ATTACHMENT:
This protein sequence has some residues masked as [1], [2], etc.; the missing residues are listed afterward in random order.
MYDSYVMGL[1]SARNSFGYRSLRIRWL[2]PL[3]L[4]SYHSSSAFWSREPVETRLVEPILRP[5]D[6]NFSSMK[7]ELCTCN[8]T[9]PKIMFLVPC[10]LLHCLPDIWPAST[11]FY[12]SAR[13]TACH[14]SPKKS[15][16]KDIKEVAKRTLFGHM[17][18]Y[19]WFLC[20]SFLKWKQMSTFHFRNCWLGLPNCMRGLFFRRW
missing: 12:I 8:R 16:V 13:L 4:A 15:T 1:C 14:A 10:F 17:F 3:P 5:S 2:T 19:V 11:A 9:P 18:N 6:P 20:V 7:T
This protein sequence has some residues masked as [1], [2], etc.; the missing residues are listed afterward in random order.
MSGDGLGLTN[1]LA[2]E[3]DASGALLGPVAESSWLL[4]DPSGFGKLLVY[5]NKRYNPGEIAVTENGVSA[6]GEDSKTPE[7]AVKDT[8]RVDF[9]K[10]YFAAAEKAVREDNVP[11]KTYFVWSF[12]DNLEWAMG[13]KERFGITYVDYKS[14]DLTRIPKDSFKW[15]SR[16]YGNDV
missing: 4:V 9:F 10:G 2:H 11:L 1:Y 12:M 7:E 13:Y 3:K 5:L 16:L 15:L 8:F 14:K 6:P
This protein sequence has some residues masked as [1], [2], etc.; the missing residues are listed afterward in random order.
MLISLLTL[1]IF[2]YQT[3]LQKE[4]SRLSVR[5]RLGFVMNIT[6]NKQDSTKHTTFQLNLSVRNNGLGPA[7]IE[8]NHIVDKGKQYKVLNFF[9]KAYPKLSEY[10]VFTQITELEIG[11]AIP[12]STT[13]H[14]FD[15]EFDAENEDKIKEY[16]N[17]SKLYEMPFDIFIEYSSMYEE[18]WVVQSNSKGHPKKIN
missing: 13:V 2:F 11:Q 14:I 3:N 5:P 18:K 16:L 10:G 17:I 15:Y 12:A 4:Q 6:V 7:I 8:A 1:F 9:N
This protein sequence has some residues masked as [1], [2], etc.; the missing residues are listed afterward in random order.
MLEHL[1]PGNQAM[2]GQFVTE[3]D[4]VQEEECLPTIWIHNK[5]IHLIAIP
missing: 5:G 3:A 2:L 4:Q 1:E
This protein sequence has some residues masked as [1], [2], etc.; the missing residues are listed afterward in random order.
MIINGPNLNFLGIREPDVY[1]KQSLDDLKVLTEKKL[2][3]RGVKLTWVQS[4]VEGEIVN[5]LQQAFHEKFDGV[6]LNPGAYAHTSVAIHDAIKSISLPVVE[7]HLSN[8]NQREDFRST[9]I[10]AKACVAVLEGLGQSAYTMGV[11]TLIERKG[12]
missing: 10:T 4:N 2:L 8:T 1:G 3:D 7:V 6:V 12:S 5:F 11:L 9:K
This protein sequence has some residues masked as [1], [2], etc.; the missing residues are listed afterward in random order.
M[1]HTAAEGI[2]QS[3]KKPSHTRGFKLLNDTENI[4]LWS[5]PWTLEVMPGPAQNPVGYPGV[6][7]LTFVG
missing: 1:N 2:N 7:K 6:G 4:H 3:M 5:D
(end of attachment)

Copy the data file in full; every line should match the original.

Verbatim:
This protein sequence has some residues masked as [1], [2], etc.; the missing residues are listed afterward in random order.
MYDSYVMGL[1]SARNSFGYRSLRIRWL[2]PL[3]L[4]SYHSSSAFWSREPVETRLVEPILRP[5]D[6]NFSSMK[7]ELCTCN[8]T[9]PKIMFLVPC[10]LLHCLPDIWPAST[11]FY[12]SAR[13]TACH[14]SPKKS[15][16]KDIKEVAKRTLFGHM[17][18]Y[19]WFLC[20]SFLKWKQMSTFHFRNCWLGLPNCMRGLFFRRW
missing: 12:I 8:R 16:V 13:L 4:A 15:T 1:C 14:A 10:F 17:F 3:P 5:S 2:T 19:V 11:A 9:P 18:N 6:P 20:V 7:T
This protein sequence has some residues masked as [1], [2], etc.; the missing residues are listed afterward in random order.
MSGDGLGLTN[1]LA[2]E[3]DASGALLGPVAESSWLL[4]DPSGFGKLLVY[5]NKRYNPGEIAVTENGVSA[6]GEDSKTPE[7]AVKDT[8]RVDF[9]K[10]YFAAAEKAVREDNVP[11]KTYFVWSF[12]DNLEWAMG[13]KERFGITYVDYKS[14]DLTRIPKDSFKW[15]SR[16]YGNDV
missing: 4:V 9:F 10:G 2:H 11:L 1:Y 12:M 7:E 13:Y 3:K 5:L 16:L 15:L 8:F 14:K 6:P
This protein sequence has some residues masked as [1], [2], etc.; the missing residues are listed afterward in random order.
MLISLLTL[1]IF[2]YQT[3]LQKE[4]SRLSVR[5]RLGFVMNIT[6]NKQDSTKHTTFQLNLSVRNNGLGPA[7]IE[8]NHIVDKGKQYKVLNFF[9]KAYPKLSEY[10]VFTQITELEIG[11]AIP[12]STT[13]H[14]FD[15]EFDAENEDKIKEY[16]N[17]SKLYEMPFDIFIEYSSMYEE[18]WVVQSNSKGHPKKIN
missing: 13:V 2:F 11:Q 14:I 3:N 5:P 18:K 16:L 10:G 17:I 15:Y 12:A 4:Q 6:V 7:I 8:A 1:F 9:N
This protein sequence has some residues masked as [1], [2], etc.; the missing residues are listed afterward in random order.
MLEHL[1]PGNQAM[2]GQFVTE[3]D[4]VQEEECLPTIWIHNK[5]IHLIAIP
missing: 5:G 3:A 2:L 4:Q 1:E
This protein sequence has some residues masked as [1], [2], etc.; the missing residues are listed afterward in random order.
MIINGPNLNFLGIREPDVY[1]KQSLDDLKVLTEKKL[2][3]RGVKLTWVQS[4]VEGEIVN[5]LQQAFHEKFDGV[6]LNPGAYAHTSVAIHDAIKSISLPVVE[7]HLSN[8]NQREDFRST[9]I[10]AKACVAVLEGLGQSAYTMGV[11]TLIERKG[12]
missing: 10:T 4:N 2:L 8:T 1:G 3:D 7:V 6:V 12:S 5:F 11:L 9:K
This protein sequence has some residues masked as [1], [2], etc.; the missing residues are listed afterward in random order.
M[1]HTAAEGI[2]QS[3]KKPSHTRGFKLLNDTENI[4]LWS[5]PWTLEVMPGPAQNPVGYPGV[6][7]LTFVG
missing: 1:N 2:N 7:K 6:G 4:H 3:M 5:D